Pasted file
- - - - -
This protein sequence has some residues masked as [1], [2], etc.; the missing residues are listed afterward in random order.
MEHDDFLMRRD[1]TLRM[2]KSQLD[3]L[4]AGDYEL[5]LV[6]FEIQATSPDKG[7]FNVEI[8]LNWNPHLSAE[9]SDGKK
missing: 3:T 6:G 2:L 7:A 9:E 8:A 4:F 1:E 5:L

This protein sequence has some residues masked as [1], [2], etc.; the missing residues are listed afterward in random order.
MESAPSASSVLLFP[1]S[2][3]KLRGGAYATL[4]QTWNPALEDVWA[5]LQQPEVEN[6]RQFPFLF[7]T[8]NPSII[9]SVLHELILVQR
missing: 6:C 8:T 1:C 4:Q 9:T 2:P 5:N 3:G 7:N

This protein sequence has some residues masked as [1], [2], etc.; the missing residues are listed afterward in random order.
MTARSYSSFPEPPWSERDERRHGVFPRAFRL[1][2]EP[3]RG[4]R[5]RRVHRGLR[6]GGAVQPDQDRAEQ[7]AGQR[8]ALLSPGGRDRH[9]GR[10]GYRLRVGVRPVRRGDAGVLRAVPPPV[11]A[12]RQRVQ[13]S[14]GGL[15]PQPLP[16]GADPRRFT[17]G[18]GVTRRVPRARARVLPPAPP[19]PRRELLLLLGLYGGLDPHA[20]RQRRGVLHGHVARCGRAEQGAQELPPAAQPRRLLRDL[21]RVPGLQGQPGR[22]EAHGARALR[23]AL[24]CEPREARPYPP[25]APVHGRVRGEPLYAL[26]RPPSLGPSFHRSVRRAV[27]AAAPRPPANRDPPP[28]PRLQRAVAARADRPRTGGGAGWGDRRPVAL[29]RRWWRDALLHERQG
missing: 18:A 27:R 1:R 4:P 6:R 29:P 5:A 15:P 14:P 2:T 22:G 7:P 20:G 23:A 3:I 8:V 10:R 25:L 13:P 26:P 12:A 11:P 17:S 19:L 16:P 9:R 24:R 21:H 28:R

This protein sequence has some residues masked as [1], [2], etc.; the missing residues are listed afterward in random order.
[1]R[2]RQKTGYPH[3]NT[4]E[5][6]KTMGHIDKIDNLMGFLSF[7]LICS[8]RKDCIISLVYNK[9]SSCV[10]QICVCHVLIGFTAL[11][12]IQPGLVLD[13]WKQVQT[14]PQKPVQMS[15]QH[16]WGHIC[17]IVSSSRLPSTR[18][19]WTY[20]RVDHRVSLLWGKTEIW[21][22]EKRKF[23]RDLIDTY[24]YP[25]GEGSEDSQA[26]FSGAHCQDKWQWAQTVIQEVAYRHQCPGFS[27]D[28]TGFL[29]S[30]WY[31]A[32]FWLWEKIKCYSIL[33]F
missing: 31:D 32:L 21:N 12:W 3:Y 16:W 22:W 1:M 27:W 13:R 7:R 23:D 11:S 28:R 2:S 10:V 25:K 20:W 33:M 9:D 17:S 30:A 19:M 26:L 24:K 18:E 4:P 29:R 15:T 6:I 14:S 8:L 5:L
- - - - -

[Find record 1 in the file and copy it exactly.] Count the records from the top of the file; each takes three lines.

This protein sequence has some residues masked as [1], [2], etc.; the missing residues are listed afterward in random order.
MEHDDFLMRRD[1]TLRM[2]KSQLD[3]L[4]AGDYEL[5]LV[6]FEIQATSPDKG[7]FNVEI[8]LNWNPHLSAE[9]SDGKK
missing: 3:T 6:G 2:L 7:A 9:E 8:A 4:F 1:E 5:L